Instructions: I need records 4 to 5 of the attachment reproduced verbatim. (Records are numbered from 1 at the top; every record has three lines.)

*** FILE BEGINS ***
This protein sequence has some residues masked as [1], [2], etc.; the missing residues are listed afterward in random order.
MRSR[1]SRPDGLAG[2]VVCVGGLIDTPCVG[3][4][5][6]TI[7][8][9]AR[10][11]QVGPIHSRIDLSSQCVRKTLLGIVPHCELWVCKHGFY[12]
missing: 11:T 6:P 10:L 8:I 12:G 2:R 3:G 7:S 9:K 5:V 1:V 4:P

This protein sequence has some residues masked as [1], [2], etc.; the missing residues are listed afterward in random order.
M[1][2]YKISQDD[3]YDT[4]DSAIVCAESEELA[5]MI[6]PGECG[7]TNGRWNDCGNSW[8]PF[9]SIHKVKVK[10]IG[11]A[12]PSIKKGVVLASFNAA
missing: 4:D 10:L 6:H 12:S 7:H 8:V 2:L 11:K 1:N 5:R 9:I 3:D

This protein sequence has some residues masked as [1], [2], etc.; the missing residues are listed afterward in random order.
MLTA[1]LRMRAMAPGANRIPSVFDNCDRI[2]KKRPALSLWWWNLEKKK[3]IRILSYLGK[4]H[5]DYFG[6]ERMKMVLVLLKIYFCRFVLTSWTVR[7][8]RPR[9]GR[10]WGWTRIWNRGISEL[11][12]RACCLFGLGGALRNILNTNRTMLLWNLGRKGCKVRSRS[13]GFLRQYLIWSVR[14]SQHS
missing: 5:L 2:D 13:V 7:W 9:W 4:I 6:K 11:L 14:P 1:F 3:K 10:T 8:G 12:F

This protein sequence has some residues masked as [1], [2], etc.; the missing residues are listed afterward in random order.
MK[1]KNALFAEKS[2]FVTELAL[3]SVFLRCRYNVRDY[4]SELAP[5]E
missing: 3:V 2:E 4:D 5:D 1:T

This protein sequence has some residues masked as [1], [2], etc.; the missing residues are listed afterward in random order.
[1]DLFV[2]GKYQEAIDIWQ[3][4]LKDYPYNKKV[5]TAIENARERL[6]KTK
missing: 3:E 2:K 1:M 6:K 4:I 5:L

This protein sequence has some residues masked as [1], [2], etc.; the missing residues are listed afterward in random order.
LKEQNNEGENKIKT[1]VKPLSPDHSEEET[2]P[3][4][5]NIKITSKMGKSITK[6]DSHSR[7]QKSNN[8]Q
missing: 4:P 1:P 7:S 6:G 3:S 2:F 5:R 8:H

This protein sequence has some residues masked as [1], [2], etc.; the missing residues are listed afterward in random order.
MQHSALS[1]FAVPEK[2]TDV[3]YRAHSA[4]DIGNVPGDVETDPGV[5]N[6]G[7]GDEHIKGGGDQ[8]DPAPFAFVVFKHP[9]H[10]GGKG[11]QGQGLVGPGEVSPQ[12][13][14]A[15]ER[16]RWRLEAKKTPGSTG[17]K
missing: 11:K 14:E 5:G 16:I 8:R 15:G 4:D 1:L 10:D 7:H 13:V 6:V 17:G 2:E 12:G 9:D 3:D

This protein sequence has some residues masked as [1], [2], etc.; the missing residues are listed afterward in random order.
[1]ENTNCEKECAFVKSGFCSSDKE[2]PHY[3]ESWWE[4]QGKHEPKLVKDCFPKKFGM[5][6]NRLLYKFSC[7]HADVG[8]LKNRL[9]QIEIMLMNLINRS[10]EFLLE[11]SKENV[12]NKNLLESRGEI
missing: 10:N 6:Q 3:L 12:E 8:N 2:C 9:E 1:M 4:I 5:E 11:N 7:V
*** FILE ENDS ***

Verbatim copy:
This protein sequence has some residues masked as [1], [2], etc.; the missing residues are listed afterward in random order.
MK[1]KNALFAEKS[2]FVTELAL[3]SVFLRCRYNVRDY[4]SELAP[5]E
missing: 3:V 2:E 4:D 5:D 1:T

This protein sequence has some residues masked as [1], [2], etc.; the missing residues are listed afterward in random order.
[1]DLFV[2]GKYQEAIDIWQ[3][4]LKDYPYNKKV[5]TAIENARERL[6]KTK
missing: 3:E 2:K 1:M 6:K 4:I 5:L